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Restarting San Onofre Isn’t Cost Effective, New Study Suggests

Above: The San Onofre Nuclear Generating Station at San Onofre State Beach on March 15, 2012 south of San Clemente, California.

San Onofre may be offline for another summer, and a new analysis suggests this will be cheaper than restarting the plant.

Aired 3/22/13 on KPBS News.

San Onofre may be offline for another summer, and a new analysis suggests this will be cheaper than restarting the plant.

California’s Public Utilities Commission is investigating how much Southern California Edison, the operator of San Onofre, is charging ratepayers for the plant, and whether those costs are reasonable. But the PUC will not decide until next year if ratepayers should be reimbursed.

Friends of the Earth, which is among many parties signed up to be a part of the investigation, wants the PUC to consider right away whether it is cost effective to restart the plant this summer at 70 percent power. This is what Edison has asked the Nuclear Regulatory Commission to approve. The NRC could make a decision by May or June.

Steve Moss is with M.Cubed, the consulting firm that did a cost analysis for Friends of the Earth. He said the analysis uses figures cited by Edison.

"Their data would seem to imply that running the plant is far more expensive than just simply purchasing power from other sources," he said.

The figures used by M.Cubed are the reported cost of operating the plant in 2012 when the plant was offline, and the reported cost of purchasing replacement power. When prorated for five months - the length of time Edison proposes to restart the plant - the replacement power is calculated to be $150 million less.

Damon Moglen of Friends of the Earth said the analysis is a first stab at the question of whether restarting the plant at 70 percent power would be cost effective for ratepayers, but more analysis is warranted.

Southern California Edison's Jennifer Manfre responded in a statement.

"Friends of the Earth's sole purpose is to shut down San Onofre permanently because of their anti-nuclear ideology," the statement said. "The analysis is misleading and devoid of any rational understanding of the costs and assets needed to provide reliable energy to Southern California that meets California's clean energy goals this summer and into the future."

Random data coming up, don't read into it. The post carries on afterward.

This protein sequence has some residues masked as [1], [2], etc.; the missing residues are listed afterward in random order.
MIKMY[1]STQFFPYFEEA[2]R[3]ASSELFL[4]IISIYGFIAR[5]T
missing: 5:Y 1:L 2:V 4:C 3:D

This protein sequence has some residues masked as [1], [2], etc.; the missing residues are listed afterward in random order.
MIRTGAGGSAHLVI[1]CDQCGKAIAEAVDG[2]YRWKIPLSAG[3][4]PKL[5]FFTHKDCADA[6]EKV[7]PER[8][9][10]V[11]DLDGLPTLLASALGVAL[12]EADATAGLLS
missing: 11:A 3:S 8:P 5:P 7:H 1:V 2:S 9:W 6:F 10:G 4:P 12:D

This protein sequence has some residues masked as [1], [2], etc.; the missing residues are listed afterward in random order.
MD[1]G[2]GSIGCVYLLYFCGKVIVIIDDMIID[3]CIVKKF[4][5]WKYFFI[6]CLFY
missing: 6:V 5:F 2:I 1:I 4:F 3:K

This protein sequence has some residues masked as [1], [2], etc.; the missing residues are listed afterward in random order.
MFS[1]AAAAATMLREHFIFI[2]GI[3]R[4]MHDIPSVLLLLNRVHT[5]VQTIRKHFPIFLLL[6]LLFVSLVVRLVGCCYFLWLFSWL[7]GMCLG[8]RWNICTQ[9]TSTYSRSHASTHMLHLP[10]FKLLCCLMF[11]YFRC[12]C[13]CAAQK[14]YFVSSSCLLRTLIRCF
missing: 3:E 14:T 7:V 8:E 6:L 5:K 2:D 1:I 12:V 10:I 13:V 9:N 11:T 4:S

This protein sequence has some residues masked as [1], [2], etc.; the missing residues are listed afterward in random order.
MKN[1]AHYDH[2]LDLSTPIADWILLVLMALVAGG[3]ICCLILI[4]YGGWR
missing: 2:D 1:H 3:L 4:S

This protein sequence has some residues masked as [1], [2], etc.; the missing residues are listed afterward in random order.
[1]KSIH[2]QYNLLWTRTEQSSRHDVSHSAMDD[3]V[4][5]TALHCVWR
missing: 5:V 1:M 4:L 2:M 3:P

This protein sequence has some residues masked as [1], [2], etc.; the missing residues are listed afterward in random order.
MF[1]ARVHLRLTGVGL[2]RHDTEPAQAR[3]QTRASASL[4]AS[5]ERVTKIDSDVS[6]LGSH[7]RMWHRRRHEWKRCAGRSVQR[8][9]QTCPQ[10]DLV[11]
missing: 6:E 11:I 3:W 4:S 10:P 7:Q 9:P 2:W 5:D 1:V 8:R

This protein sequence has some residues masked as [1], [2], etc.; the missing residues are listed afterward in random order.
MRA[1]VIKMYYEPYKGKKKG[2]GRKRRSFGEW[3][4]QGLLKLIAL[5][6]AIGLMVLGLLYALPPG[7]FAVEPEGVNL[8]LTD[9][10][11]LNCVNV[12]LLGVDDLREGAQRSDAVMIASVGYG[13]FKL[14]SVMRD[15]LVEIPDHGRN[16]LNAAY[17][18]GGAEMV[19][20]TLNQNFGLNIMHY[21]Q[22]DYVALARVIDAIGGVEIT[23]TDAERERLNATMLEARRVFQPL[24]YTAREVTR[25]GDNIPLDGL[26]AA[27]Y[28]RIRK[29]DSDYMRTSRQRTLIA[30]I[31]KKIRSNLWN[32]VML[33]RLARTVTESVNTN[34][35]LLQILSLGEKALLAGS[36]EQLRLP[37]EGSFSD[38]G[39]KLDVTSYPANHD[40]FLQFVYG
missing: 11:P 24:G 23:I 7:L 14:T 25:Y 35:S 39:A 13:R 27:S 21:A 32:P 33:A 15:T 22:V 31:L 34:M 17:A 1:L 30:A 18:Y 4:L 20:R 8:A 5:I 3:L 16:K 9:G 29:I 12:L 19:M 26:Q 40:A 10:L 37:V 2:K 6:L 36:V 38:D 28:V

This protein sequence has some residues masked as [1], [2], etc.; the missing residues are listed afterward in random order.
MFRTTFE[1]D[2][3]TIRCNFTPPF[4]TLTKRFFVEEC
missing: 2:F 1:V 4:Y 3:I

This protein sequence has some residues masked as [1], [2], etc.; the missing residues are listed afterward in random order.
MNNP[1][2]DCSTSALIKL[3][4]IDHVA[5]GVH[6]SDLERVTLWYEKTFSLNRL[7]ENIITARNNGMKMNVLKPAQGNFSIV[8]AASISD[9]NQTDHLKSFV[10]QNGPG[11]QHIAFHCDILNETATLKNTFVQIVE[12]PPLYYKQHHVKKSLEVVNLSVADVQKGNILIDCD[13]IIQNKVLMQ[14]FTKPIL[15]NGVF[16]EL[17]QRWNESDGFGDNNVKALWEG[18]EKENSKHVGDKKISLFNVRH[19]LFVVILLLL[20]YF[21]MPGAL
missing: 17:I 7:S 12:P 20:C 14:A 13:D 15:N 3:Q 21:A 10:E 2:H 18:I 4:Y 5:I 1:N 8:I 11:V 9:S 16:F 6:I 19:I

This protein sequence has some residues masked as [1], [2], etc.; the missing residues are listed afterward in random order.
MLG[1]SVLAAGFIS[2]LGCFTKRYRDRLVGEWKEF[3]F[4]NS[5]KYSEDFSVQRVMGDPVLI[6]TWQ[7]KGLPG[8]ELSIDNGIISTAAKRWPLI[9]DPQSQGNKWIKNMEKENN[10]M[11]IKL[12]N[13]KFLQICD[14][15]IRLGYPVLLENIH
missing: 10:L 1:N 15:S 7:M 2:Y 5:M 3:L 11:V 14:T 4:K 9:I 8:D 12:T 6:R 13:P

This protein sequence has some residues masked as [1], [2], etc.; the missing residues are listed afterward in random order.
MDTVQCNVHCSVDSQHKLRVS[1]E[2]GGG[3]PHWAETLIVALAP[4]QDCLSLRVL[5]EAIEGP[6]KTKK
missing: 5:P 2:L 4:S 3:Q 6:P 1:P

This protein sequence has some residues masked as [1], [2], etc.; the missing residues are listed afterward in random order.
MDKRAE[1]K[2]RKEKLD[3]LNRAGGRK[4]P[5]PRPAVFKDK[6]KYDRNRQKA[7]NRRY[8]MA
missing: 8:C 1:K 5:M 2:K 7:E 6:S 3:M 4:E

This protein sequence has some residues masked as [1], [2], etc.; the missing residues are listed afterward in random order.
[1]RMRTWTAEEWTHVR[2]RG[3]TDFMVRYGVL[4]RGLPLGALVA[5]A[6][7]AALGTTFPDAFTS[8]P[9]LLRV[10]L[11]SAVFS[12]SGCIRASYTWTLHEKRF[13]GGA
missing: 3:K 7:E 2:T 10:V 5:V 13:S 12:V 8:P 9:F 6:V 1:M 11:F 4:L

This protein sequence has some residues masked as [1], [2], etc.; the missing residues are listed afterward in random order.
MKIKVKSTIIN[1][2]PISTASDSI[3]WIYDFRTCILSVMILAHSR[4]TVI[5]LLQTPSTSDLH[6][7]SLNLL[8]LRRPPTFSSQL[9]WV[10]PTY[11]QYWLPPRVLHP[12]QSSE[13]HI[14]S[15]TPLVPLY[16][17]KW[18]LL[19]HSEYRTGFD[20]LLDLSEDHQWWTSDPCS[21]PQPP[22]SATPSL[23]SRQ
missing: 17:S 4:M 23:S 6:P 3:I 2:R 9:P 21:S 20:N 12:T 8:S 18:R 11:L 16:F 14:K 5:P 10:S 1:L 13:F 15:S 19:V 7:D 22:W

"The San Onofre nuclear plant is the largest source of baseload generation and voltage support in the region," the statement continued, "and is a critical asset in meeting California’s summer electricity and clean energy needs.”

The agency responsible for keeping the lights on in California, the Independent System Operator, or ISO, said this week that Southern California will make it through the coming summer without San Onofre, though consumers will have to conserve energy at peak times.

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Avatar for user 'marasmom'

marasmom | March 29, 2013 at 5:16 a.m. ― 3 years, 12 months ago

Note to SCE's Jennifer Manfre: San Onofre hasn't been "the largest source of baseload generation and voltage support in the region" for 14 months and counting, and the CA ISO says we'll do just fine w/o it for the 2nd summer upcoming. Voltage support will be provided by retrofitting the retired Huntington Beach power plant to be a "synchronous condenser" -- although SCE as owner of that plant has no doubt put JP Morgan up to obtructing that very wise plan by the ISO and other CA energy officials. Thankfully, CA pushed through that obstruction and that plan is being carried out.

Per the CA Energy Commission, despite increased population and more appliances consuming power in homes and businesses, energy efficiency standards have helped keep per capita electricity consumption in California flat for the past 30 years. California's per capita electricity consumption has remained constant at approximately 7,000 kilowatt-hours/year (kWh) for the last 30 years due in large part to strict standards for homes and appliances. The rest of the U.S. has increased 40 percent (to roughly 12,000 kWh/year per person). And there is even more savings to be gained through additional advances in energy efficiency as well as conservation by users. Not to mention the boom in rooftop solar installations!

Edison needs to stop the Chicken Little routine -- the sky is NOT falling. The 21st Century is just moving forward.

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